In 1975, 12-year-old boys Barry Sweeney and Francis Hopkins were outside of an old Irish home for unwed mothers when they made a gruesome discovery.
"It was a concrete slab and we used to play there, but there was
something hollow underneath it, so we decided to bust it open, and it
was full to the brim with skeletons," Sweeney told Daily Mail.
The slab is believed to be covering the septic tank of the former Bon Secours Mother and Baby Home, also known as St. Mary's Mother and Baby Home in Tuam, a town in County Galway. You'd think that some kind of investigation would have been launched right then and there, since they were the skeletons of children, but it didn't cause much of a stir back then.
The home run by the Bon Secours Sisters, a Catholic order of nuns, housed unmarried mothers and their children between 1925 and 1961. It is now a private housing estate, but the tank remains.
In 2014, historian and genealogist Catherine Corless published an article with her research about the babies and young children who died at the home.
She found that there were 796 children's death certificates, but after finding no records of where they were buried, she believed it was very likely that they were laid to rest in the mass grave.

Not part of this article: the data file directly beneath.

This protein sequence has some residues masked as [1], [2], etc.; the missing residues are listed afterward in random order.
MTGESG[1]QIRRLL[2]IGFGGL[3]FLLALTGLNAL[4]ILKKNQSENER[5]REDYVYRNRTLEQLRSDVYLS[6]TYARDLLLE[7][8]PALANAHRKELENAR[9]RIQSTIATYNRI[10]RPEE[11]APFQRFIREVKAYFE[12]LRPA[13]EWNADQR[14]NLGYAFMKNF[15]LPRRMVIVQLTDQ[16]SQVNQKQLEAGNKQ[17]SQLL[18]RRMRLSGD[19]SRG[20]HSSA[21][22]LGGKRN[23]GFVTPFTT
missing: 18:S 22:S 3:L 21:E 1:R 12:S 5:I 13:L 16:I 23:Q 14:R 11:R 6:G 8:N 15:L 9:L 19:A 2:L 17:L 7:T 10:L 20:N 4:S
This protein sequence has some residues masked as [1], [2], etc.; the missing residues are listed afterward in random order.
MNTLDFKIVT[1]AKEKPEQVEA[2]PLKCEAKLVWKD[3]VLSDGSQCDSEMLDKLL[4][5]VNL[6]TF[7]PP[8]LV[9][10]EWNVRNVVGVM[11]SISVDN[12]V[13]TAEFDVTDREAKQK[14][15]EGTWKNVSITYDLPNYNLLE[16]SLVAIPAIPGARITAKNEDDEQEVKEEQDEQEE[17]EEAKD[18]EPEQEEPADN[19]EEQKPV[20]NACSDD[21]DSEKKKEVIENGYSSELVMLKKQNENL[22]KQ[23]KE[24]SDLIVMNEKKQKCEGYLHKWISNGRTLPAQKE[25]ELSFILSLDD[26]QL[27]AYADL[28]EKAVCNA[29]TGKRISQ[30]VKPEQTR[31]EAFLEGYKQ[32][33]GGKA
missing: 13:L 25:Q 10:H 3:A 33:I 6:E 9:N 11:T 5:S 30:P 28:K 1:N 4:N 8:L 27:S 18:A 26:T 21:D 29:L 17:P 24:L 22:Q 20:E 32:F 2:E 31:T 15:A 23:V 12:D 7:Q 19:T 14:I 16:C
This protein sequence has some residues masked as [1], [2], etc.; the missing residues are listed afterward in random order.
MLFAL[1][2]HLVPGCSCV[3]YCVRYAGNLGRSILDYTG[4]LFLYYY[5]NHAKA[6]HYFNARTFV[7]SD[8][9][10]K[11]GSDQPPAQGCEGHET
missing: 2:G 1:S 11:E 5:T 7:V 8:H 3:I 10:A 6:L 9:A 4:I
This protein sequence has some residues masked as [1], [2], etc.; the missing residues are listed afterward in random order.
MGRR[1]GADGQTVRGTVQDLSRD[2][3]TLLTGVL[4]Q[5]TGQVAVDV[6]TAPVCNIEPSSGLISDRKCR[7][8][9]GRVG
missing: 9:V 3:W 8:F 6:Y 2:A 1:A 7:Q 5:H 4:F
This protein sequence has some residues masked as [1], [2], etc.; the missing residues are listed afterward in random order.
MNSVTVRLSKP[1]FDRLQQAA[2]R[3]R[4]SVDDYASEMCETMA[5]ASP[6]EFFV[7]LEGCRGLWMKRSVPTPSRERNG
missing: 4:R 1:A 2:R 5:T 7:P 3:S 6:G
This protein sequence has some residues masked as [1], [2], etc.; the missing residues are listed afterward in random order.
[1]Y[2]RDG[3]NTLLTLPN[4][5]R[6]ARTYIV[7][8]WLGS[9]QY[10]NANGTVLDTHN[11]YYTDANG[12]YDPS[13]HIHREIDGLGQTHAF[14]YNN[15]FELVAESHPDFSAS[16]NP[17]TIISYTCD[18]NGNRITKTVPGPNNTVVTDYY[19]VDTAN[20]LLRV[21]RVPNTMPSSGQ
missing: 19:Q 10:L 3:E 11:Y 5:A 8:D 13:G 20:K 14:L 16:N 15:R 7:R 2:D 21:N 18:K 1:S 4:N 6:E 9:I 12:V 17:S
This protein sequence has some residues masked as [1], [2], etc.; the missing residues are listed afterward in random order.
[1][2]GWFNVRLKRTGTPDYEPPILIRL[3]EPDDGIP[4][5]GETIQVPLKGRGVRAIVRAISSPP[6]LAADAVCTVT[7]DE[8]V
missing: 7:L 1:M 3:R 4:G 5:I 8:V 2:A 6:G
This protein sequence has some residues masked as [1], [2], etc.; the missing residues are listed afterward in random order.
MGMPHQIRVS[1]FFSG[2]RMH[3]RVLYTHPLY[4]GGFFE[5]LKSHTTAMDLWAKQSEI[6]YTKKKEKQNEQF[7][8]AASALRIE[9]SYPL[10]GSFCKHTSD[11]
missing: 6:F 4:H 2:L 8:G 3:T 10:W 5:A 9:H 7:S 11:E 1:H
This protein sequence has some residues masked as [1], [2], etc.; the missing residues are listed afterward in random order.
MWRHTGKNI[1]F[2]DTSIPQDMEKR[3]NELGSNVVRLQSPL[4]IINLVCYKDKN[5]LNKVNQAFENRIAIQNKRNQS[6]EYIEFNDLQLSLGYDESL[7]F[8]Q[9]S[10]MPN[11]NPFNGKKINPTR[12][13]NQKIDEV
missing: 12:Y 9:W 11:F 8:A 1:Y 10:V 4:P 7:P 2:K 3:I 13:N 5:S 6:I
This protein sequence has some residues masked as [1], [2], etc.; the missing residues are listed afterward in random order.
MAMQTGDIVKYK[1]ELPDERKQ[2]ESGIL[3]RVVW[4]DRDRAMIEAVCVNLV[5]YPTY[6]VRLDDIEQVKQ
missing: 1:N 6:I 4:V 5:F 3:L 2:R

Mothers were forcibly separated from their children at this place, and the conditions were said to be horrific. Toddlers and infants alike were emaciated and badly neglected. Many died from measles, tuberculosis, pneumonia, and gastroenteritis.
Corless was appalled that even after reporting her findings, most of the Tuam media didn't cover the story -- that is, until a relative of William Joseph Dolan, one of the deceased children, filed a complaint with the police.
An official investigation was launched after Corless found that some of the death certificates were missing. She has also established the Children's Home Graveyard Committee to set up a memorial for the children.
The Commission of Investigation into Mother and Baby Homes, which was set up in July 2016, has ordered that the site be excavated. This began in October and is expected to last for about five weeks.
Nobody knows exactly how many bodies are inside the tank, but hopefully this work will finally give the mothers who lost their children some much-needed closure.